The Complete Mini-Me Halloween Handbook: Do I Really Have to Dress Up Just Like My Kid?
The Wishcraft Halloween costume catalog arrived in the mail last week. Jezebel has already opined about the high cost of the costumes here, saying:
“Vampires, ghosts and cultural appropriation, oh my! And just when you thought it was safe to take a look, you find that the prices are the scariest part.”
But scarier than the price ($148 for a tyke to dress as the Vampiress of Versailles, and that doesn’t include the creepy make-up) is the inclusion of so many fully costumed parents standing alongside the kids.
Am I late to the party? Are parents now supposed to dress up with their children on Halloween? I know adults go to their own Halloween parties, and I always love the neighbor who goes all out as Count Dracula or Lady Frankenstein to dish out candy. But the insinuation from the catalog is that parents and children should dress in identical costumes and head out as a team. It’s the mini-me phenomenon taken to the extreme:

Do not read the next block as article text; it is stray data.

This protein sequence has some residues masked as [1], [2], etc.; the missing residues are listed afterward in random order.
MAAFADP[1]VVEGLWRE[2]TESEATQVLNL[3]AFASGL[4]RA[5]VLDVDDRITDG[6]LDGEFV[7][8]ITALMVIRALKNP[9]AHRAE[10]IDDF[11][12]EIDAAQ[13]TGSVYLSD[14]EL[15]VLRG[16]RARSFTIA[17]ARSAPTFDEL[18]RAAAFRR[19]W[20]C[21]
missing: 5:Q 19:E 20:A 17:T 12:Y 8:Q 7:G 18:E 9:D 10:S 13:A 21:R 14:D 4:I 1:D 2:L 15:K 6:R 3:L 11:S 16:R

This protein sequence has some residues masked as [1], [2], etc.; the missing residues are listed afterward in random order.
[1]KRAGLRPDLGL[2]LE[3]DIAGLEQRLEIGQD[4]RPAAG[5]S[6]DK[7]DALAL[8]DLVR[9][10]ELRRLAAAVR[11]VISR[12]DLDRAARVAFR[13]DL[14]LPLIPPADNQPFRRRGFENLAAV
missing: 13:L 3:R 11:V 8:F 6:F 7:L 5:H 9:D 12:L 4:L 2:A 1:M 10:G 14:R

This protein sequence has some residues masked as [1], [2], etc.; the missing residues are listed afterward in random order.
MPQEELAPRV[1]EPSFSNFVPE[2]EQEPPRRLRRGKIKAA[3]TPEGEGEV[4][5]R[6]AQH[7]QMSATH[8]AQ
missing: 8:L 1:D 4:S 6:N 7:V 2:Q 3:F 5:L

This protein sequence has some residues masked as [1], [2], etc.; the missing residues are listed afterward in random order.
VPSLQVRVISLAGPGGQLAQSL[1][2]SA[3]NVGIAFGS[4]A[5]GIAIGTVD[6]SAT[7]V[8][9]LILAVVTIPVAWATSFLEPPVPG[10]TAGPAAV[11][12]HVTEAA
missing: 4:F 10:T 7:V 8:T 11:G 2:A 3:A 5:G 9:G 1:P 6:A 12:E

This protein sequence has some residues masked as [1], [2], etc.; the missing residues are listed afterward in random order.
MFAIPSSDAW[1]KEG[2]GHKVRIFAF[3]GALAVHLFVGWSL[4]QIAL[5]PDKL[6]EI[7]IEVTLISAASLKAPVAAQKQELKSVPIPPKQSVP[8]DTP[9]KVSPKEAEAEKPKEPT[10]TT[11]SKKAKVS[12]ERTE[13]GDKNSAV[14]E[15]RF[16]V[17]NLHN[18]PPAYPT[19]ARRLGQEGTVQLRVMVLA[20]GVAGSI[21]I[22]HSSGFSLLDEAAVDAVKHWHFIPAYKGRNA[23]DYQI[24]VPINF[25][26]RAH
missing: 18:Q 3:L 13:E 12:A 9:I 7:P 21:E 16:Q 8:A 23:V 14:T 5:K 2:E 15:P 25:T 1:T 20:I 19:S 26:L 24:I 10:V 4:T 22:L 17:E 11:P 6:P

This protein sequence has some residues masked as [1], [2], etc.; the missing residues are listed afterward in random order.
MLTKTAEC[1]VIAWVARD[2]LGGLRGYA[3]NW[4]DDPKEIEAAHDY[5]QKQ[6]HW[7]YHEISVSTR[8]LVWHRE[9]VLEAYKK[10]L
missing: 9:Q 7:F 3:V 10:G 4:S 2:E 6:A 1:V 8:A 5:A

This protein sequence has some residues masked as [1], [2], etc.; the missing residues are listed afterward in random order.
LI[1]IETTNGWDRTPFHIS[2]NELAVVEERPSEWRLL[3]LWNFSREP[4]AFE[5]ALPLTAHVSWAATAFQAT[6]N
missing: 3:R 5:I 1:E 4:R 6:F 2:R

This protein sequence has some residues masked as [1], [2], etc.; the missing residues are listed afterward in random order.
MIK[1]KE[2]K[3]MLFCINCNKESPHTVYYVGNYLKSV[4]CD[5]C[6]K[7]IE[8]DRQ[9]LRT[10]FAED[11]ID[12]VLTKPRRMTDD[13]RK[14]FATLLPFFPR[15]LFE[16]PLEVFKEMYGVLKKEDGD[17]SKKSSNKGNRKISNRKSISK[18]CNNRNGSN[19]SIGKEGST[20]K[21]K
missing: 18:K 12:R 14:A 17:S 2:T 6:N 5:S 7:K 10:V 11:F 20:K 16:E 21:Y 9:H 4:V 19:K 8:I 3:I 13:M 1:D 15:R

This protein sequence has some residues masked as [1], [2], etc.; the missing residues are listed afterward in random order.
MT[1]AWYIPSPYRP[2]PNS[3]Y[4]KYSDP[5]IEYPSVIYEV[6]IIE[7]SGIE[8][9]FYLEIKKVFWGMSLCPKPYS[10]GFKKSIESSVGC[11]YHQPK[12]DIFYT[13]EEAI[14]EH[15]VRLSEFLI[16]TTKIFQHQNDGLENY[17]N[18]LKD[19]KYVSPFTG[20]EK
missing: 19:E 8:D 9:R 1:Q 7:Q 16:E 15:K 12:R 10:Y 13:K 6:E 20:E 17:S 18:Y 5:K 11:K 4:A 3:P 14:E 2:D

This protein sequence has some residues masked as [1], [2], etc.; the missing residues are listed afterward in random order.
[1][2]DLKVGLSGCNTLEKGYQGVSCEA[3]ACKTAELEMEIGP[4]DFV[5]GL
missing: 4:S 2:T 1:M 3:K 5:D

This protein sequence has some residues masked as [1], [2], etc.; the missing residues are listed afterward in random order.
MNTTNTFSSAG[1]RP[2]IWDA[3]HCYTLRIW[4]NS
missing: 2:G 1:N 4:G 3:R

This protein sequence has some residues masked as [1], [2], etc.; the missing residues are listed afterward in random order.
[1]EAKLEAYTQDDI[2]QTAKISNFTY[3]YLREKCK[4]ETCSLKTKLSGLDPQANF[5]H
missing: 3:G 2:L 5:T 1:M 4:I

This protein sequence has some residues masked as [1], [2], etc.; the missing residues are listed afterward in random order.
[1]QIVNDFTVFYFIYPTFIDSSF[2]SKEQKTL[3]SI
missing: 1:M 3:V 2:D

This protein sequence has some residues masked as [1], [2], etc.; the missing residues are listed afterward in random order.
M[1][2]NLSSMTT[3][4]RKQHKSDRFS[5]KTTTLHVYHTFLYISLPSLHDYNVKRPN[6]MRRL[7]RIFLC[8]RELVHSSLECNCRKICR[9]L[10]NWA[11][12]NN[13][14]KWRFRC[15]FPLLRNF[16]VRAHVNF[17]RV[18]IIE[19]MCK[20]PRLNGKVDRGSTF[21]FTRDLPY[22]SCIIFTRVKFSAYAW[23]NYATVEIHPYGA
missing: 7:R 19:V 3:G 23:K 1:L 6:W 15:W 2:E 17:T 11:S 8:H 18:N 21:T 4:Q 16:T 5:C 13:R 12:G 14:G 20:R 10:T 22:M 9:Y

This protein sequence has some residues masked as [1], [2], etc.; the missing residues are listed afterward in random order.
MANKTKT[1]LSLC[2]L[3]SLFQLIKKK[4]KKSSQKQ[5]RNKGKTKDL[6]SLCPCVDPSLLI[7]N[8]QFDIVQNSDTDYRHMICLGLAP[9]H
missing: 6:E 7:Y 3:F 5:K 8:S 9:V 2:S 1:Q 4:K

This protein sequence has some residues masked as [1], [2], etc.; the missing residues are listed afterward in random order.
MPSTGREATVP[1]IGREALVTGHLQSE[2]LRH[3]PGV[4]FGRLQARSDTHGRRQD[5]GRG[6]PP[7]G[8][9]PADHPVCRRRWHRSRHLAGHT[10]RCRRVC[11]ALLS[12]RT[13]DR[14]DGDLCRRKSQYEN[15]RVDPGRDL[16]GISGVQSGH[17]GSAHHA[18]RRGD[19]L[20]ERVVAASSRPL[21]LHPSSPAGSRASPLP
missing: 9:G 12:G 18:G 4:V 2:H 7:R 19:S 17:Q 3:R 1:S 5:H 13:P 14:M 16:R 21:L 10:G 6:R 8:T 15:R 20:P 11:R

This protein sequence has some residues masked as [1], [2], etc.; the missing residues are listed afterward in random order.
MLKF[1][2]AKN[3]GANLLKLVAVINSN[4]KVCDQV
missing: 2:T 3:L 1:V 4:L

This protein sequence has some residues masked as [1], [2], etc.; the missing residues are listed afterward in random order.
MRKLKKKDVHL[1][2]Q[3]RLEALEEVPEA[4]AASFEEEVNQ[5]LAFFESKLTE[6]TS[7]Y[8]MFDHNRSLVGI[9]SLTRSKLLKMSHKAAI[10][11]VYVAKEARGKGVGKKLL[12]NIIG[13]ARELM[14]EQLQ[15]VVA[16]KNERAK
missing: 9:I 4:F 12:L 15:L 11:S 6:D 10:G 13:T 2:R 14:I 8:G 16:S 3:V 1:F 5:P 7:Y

Photos via Jezebel.
I keep thinking the trend in helicopter parenting is going to peak. I admit I do my fair share. I hover, I enmesh, and I over-protect with the best of them. And, yes, I have worn a pair of black cat ears while taking our kids trick-or-treating. But the rest of me looked like any other mom in my relaxed jeans, comfortable shoes, and fleece pullover. To me, dressing like your child on Halloween is just another intrusion into the world of children by a generation of grown-ups who don’t want to separate.
What was so magical about Halloween when I was young was leaving home with a band of costumed friends without an adult in sight as we took to the night by ourselves. When my brothers and I returned, breathless and flushed from our hours-long run through the neighborhood in the cool autumn air, we’d dump our candy on the living room rug to sort it out and start trading.
Our parents were off paying bills or tidying the kitchen. I don’t recall my mother asking me a single question about the night. She was too busy doing her own thing — and letting me do mine.